As was pointed out in last month’s column, when an electrical contractor expands to a new area of work such as school construction, a new set of parameters enters the estimating picture. Perusal of the specifications becomes a lesson in caution.
June in Southern California means that the weather is usually cloudy most mornings; residents have come to call the period “June gloom.” This summer’s industry publications brought a different kind of gloom to estimators, no matter what the geography.
One factor in learning a new occupation or system is mastering the language being used, or at least the basic meanings of words. Word confusion affects every industry. Take the computer instruction to hit any key.
Summer is here, bringing plenty of distractions. Don’t get sidetracked, as this is the time to consider added training if you are an estimator. The hectic pace of change in our industry is virtually predictable.
Growing numbers of electrical contractors are trying out new technology to increase their efficiency—some products with more success than others. But the CAD (computer-aided design) system has become a staple that contractors cannot ignore.
A good schedule saves time and money The site for a new, multibuilding high school project was on a hillside requiring massive grading and rock removal. The buildings were of wood and steel construction and housed six classrooms each.
The last line of the estimate is the most complex Picture this: The estimate is complete, including all direct and indirect costs, and overhead and net profit have been calculated as well. Any applicable additional taxes have been added to the bid.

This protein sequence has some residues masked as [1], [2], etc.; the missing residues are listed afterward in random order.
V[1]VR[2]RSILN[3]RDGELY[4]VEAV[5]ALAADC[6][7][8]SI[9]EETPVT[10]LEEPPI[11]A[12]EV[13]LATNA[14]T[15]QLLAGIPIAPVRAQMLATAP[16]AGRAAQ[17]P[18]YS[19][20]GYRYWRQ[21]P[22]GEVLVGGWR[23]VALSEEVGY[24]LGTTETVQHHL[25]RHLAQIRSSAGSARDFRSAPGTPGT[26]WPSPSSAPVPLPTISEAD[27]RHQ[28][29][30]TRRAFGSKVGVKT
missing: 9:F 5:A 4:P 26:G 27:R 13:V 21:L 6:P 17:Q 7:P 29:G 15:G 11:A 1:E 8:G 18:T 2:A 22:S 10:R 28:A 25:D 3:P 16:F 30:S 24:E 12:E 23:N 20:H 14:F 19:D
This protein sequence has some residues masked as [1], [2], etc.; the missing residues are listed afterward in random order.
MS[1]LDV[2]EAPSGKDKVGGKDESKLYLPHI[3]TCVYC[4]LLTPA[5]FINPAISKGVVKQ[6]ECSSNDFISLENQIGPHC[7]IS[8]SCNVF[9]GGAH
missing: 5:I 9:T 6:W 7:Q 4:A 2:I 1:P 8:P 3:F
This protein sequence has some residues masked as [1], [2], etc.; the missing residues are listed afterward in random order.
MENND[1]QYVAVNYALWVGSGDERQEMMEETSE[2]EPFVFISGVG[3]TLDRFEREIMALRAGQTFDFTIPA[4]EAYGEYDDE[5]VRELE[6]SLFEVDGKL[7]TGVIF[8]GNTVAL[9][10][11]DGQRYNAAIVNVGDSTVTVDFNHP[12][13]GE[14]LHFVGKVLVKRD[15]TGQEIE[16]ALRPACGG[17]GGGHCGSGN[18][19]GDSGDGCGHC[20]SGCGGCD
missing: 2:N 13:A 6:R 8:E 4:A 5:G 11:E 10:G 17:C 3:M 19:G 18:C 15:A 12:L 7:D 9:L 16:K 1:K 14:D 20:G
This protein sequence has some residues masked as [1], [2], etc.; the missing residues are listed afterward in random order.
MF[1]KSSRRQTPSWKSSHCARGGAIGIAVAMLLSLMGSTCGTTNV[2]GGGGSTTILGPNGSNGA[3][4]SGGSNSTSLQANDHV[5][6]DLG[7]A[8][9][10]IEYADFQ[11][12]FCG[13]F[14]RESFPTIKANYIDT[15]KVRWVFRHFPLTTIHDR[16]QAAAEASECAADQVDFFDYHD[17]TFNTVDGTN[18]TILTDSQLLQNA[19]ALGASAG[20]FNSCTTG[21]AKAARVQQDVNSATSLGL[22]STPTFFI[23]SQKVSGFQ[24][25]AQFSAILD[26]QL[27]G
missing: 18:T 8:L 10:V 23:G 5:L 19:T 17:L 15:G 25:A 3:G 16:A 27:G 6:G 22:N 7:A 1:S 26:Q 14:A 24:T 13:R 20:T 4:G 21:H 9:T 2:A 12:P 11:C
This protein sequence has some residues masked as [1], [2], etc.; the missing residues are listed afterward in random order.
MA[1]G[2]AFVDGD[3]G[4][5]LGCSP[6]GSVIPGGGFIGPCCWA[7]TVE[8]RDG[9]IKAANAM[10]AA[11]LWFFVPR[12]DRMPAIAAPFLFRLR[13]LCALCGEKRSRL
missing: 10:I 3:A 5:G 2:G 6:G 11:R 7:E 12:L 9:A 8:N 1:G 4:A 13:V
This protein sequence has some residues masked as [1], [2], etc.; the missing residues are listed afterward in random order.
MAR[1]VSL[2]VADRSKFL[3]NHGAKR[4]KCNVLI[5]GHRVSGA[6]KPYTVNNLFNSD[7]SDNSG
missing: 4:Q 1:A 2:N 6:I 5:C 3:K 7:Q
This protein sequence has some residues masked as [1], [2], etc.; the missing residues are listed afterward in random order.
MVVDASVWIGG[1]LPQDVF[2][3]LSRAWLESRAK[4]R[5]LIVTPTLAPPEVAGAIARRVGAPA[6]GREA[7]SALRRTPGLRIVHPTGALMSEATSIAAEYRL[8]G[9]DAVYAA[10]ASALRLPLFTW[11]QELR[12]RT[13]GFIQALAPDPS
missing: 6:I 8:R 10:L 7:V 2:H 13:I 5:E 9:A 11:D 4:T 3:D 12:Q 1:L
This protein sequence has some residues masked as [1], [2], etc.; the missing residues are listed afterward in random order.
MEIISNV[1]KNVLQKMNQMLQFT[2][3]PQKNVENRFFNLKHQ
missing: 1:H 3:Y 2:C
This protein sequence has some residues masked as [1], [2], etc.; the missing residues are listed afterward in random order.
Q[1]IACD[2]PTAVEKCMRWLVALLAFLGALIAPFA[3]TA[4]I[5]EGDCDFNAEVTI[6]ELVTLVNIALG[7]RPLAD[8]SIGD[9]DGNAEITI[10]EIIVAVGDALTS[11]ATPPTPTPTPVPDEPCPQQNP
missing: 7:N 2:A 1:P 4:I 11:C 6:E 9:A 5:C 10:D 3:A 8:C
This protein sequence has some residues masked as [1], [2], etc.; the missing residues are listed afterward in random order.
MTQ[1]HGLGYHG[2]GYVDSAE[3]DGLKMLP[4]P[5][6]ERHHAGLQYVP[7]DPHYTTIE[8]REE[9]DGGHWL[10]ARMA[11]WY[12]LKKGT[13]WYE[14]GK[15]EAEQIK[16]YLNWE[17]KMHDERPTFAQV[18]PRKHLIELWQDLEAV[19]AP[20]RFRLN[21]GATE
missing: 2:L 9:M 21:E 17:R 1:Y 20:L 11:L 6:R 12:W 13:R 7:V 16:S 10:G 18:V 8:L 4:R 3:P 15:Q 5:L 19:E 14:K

Contractors’ feedback in the preparation of NECA’s Financial Performance Report (Index #1055) indicates that project costs divide among three major divisions. In general, the job costs will generally consume about 60 percent by way of material and labor costs.
Once upon a time, as fairy tales go, designing engineers produced workable electrical plans with very few errors. Of course that was when the average electrical project amounted to a mere 5 percent of a project’s overall costs.
Like many a novice, overworked contractor, I once found myself spread out on the dining room table making a takeoff when my teenage daughter asked if she could help. My first inclination was absolutely negative, but then I figured she could count symbols too.
In the past, the headline on this column would have turned off most estimators from reading further. They would have claimed this as part of the controller’s job. The facts of life, though, are that reviewing estimates before they become a binding bid is a relatively painless and simple procedure.
Most of what project estimators work on resembles what they will be working on in the next six to nine months. But what of those longer-term projects? How can labor and material predictions be sufficiently accurate to cover such periods and ensure that the project will benefit the contractor?
Most contractors fail to assert their rights on projects when added costs are incurred. Instead of commencing the change order process, most contractors hope to reach an amiable agreement after the job is completed.
Recent events require some further precautions to be taken when preparing an estimate. Safety has always been a concern that contractors have had to cover as far as a cost basis, productivity and worker morale.